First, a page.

immersive and engaging environment, perceiving it as an actual reality with the
possibility of interaction, uncertainty, and choice: “We hang on the lips of the
storyteller because of the element of mental suspense. [...] When an individual is
engaged in doing or making something (the activity not being of such a mechan-
ical and habitual character that its outcome is assured), there is an analogous
situation. Something is going to come of what is present to the sense, but just
what is doubtful. The plot is unfolding toward success or failure, but just when
or how is uncertain” [6]. Therefore, the feeling of being present somewhere or of
something being present in combination with engagement is crucial for an active
learning process.
2 Andreas Dengel, Jutta Mägdefrau
2 Presence Is Being There
When speaking about the feeling of ‘being there’, research in virtual and mixed
reality usually refers to the term presence. There are ongoing discussions about
terminology, especially concerning the distinction of terms presence and immer-
sion. According to similar approaches suggested by Biocca [3] and Lee [11], the
feeling of presence contains the subjective elements of physical, social, and self-
presence, referring to different domains of human experience. Presence can be
seen as “a psychological state in which virtual objects are experienced as actual
objects in either sensory or nonsensory ways” [11]. The framework from Witmer
and Singer describes immersion as a psychological state referring to the feeling of
being enveloped by the environment, as well as being included in and interacting
with it [26]. Jennett et al. widen this definition by describing immersion as the
degree of involvement with a game, distinguishing its three levels engagement,
engrossment, and total immersion (including presence) [9]. On the other side,
Slater suggests that immersion should be understood simply as a quantifiable
description of technology from an objective point of view which is independent
of the user’s perception [21].
By following Slater’s definition, it is possible to separate the aspect of human
experience from the technological aspect. Steuer distinguishes the technologi-
cal variables influencing (tele-)presence in vividness and interactivity. Vividness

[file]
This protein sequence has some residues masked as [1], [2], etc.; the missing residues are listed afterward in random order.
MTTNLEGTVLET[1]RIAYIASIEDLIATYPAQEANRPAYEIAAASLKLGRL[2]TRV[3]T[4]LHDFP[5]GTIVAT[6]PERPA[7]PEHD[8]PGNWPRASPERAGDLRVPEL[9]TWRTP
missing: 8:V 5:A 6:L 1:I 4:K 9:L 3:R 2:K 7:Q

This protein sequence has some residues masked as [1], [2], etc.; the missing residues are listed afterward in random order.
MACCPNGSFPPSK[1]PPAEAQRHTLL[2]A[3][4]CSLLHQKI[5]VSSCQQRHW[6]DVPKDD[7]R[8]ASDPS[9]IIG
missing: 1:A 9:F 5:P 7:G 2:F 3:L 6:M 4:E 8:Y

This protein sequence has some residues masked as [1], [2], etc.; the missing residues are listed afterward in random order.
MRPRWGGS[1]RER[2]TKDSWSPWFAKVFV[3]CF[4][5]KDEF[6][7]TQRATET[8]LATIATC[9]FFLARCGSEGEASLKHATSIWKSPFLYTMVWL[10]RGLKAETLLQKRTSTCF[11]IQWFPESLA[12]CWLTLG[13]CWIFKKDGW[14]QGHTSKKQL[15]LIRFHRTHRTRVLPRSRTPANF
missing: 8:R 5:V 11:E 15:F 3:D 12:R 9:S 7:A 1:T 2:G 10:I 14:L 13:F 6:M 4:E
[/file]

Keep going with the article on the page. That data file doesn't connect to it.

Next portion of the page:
refers to “the representational richness of a mediated environment as defined
by its formal features” [23] in terms of how the technological setting presents
information of the environment to the senses. This technological variable con-
sists mainly of the characteristics breadth (number of sensory dimensions which
are presented simultaneously) and depth (resolution of the cues within the per-
ceptual channels). Interactivity is “the extent to which users can participate in
modifying the form and content of a mediated environment in real time” [23].
The factors speed of interaction (response time), range of interactivity (num-
ber of attributes which can be manipulated including their possible variations)
and mapping (connection between human actions and actions within the envi-
ronment) contribute to interactivity [23]. We follow these approaches by seeing
presence as the subjective feeling of ‘being there’ in regards to the virtual or
mixed environment in its entirety, including its surroundings (physical presence),
its social actors (social presence), and its representation of the user’s self (self-
presence). Immersion, therefore, refers to an objective description of the used
technology, including the stimulus-driven variables vividness and interactivity.
Immersion is one of the main factors influencing presence. Studies comparing
different immersive settings and their effects on presence show associations be-
tween differences in hard- and software and the feeling of self-reported presence:
Mikropoulos examined differences between the feeling of presence in egocentric
and exocentric perspectives [14]; Bailenson et al. investigated the effect of field of
view on presence in virtual environments [1]; Lee, Wong, and Fung investigated
how Virtual Reality (VR) features like presentational fidelity and immediacy of
control effect presence; they also emphasize the role of motivation for feeling
present in a virtual environment [10].
Presence Is the Key to Understanding Immersive Learning 3
Fig. 1. Objective and Subjective Factors Influencing Presence
Cognitive skills can also be regarded as a determinant for presence: Accord-
ing to Schubert, Friedmann, and Regenbrecht, the construction of a spatial-
functional mental model of a virtual environment induces a sense of presence
[20]. Constructing the representation of one’s own bodily actions as possible ac-
tions in the virtual world while suppressing incompatible sensory input are the
two cognitive processes involved for feeling present in the mediated world [23].